The decision to print a controversial comic strip lampooning a recent Texas abortion law has been no laughing matter for many newspaper editors.
Garry Trudeau, creator of the popular strip “Doonesbury,” offered a storyline this week revolving around a Texas law requiring physicians to provide a sonogram to a woman before performing an abortion . The law went into effect in early February.
Editors at multiple newspapers, including the Arizona Republic and the Indianapolis Star, decided not to run this week’s strips in their papers, electing instead to print a substitute “Doonesbury” provided by the syndicate. Some, like the St. Louis Post-Dispatch , chose to place the comic online but not in the paper.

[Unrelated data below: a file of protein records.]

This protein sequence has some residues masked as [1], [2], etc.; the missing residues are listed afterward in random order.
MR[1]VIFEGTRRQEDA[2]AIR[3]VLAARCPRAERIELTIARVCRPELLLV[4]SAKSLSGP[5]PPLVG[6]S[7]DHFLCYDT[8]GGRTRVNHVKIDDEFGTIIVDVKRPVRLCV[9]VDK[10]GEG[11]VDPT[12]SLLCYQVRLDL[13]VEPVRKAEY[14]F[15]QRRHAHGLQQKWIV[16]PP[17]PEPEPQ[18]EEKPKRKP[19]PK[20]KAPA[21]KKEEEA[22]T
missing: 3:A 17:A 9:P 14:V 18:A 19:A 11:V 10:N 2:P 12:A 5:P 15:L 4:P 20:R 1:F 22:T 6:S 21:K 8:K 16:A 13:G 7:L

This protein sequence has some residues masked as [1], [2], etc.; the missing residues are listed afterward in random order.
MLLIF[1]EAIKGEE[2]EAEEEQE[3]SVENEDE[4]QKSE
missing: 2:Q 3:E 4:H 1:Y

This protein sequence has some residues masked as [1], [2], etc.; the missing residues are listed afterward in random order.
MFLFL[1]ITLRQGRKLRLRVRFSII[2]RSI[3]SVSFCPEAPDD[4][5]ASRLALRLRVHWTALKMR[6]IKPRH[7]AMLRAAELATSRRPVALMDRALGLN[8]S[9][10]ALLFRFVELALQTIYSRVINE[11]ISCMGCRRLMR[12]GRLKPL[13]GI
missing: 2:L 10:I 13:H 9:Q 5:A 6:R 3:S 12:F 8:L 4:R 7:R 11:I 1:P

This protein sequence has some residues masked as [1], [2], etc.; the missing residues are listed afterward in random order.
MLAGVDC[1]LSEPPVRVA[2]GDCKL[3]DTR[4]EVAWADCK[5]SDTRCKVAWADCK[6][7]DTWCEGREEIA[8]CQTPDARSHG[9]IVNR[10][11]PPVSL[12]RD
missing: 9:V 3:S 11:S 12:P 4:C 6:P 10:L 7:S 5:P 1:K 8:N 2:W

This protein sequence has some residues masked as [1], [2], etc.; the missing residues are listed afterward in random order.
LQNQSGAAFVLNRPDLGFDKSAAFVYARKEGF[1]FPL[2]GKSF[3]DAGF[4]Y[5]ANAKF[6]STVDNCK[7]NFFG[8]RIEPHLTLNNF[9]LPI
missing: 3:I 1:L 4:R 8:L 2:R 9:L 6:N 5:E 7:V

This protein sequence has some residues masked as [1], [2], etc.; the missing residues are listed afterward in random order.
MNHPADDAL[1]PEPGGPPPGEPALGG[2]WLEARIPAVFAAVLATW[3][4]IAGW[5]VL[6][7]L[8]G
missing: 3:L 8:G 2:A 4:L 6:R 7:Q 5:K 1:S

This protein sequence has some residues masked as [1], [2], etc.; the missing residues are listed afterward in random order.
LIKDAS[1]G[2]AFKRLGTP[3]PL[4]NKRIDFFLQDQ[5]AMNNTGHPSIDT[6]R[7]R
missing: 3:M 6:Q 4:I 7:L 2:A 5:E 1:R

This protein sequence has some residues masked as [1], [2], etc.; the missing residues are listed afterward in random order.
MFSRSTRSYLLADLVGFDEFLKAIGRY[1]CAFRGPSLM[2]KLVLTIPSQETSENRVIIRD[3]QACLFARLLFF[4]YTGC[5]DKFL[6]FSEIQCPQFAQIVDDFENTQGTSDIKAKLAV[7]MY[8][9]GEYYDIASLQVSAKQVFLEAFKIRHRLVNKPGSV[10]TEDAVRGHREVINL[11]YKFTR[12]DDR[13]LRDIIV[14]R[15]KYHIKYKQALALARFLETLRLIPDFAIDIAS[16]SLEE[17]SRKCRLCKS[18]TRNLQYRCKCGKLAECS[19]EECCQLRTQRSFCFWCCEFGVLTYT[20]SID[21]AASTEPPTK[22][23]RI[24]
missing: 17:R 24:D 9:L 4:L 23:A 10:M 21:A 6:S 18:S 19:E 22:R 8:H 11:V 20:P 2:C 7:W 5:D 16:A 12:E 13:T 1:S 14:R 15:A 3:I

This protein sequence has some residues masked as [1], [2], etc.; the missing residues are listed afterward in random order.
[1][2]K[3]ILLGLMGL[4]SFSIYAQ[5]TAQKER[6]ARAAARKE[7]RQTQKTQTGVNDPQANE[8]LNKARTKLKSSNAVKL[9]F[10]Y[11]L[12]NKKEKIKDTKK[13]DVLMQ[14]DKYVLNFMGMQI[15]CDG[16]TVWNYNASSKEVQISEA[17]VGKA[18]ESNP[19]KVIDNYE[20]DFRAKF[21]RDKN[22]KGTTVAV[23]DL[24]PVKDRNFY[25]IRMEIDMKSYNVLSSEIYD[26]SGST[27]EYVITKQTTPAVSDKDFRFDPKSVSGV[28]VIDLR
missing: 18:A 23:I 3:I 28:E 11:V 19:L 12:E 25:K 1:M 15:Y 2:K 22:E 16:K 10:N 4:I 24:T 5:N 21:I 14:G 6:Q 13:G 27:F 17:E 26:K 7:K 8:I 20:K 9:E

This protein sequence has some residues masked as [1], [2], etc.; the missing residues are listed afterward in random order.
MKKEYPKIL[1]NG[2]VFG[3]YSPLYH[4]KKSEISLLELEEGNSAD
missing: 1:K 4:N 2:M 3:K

Not all print editions are abstaining from the controversial strip, though. Some, like The Kansas City Star relocated “Doonesbury” to the Opinion page for the week.
Other papers decided well before this latest strip to place the comic outside its funnies pages. The Tulsa World places it on the editorial page, as does the Knoxville News Sentinel , who explain that its content is often inappropriate for the comics page, but printing a potentially offensive strip like the abortion-law comic addresses “an important public policy matter on which there is sharp disagreement.”
Over the weekend, the Washington Post interviewed the Pulitzer-Prize winning Trudeau , who said to ignore the ultrasound law “would have been comedy malpractice.”
MSNBC commentator Rachel Maddow defended the comic , calling editors not running it “cowardly,” and saying that censorship often has the effect of bringing more attention to a topic.
Is this week’s “Doonesbury” too offensive? You can judge for yourself by viewing it here .